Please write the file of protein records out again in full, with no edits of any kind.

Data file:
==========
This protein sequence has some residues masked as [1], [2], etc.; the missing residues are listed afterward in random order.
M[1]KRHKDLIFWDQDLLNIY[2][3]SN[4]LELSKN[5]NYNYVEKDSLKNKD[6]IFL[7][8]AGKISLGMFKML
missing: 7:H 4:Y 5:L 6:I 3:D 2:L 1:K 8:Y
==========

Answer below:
This protein sequence has some residues masked as [1], [2], etc.; the missing residues are listed afterward in random order.
M[1]KRHKDLIFWDQDLLNIY[2][3]SN[4]LELSKN[5]NYNYVEKDSLKNKD[6]IFL[7][8]AGKISLGMFKML
missing: 7:H 4:Y 5:L 6:I 3:D 2:L 1:K 8:Y